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Class actions set for federal inquiry

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A Federal Parliamentary inquiry into class actions will examine factors driving their prevalence, potential impacts on the economy and the role of litigation funders.

Attorney-General Christian Porter says a broad terms of reference will allow the Parliamentary Joint Committee on Corporations and Financial Services to investigate all aspects of the class action system, including whether further regulation of litigation funders is needed.

“To quote judges who’ve presided over cases involving litigation funders, the profits they make have been variously described as ‘stratospheric’, ‘arguably excessive’ and ‘not fair and reasonable’,” he said today.

Spiralling class actions have been blamed for huge increases in directors' and officers' insurance premiums.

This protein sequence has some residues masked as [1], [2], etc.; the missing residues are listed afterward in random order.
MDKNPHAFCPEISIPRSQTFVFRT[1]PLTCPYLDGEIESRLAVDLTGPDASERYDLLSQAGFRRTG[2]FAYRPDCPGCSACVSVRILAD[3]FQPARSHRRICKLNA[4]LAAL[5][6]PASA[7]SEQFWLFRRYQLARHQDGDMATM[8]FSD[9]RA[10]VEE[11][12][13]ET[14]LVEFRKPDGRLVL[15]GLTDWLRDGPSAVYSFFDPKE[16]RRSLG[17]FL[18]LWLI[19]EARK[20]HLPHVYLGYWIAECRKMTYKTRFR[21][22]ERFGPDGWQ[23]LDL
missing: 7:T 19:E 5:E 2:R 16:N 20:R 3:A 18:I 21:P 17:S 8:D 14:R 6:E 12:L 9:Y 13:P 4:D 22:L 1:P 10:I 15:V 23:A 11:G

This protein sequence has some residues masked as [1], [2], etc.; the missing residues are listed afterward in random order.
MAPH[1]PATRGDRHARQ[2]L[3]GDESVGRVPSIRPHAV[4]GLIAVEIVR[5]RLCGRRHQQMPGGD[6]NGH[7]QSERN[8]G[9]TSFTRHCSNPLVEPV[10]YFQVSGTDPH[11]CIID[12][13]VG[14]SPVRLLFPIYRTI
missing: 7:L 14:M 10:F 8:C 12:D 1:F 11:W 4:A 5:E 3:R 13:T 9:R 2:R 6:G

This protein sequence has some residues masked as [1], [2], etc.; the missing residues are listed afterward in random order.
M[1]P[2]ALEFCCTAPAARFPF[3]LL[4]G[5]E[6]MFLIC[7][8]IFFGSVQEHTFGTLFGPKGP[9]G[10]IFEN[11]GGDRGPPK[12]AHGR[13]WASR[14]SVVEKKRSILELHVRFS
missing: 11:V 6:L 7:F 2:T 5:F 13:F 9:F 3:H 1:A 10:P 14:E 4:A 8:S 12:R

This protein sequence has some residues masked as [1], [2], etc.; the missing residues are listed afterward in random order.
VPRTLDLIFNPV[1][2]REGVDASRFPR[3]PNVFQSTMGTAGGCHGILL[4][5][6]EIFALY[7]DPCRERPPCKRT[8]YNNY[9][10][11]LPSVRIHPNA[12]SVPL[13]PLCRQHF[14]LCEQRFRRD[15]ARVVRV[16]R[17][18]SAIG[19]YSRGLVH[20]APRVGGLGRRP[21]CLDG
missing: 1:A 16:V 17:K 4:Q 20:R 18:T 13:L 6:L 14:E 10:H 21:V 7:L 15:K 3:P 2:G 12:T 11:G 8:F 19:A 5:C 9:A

The inquiry will also look at the potential impact of a Victorian move to abolish a ban on lawyers being paid on a contingency basis, allowing them to claim costs as a percentage of damages. The Victorian proposal is before the state parliament.

Mr Porter says the committee’s work will complement an Australian Law Reform Commission (ALRC) report tabled early last year.

The Government will soon release its response to the report, which made 24 recommendations.

The ALRC proposed greater oversight of litigation funders, without requiring that they become licensed in the same way as financial services providers, and noted their important role in providing access to justice.

But Mr Porter says their “aggressive business model” is impacting on the returns members of class actions receive and the ALRC found that when litigation funders are involved in an action, the median return to plaintiffs is 51% compared to 85% when a funder is not involved.

The Association of Litigation Funders of Australia says the ALRC, the Productivity Commission and the Victorian Law Reform Commission have undertaken extensive and comprehensive reviews of class actions.

“In circumstances where we are not aware of any new evidence or practices which would justify a further inquiry, it is difficult to see how there will be any new or ground-breaking submissions or information presented that wasn’t previously considered,” CEO Pip Murphy told

The joint committee inquiry will be asked to report back to Parliament on November 9.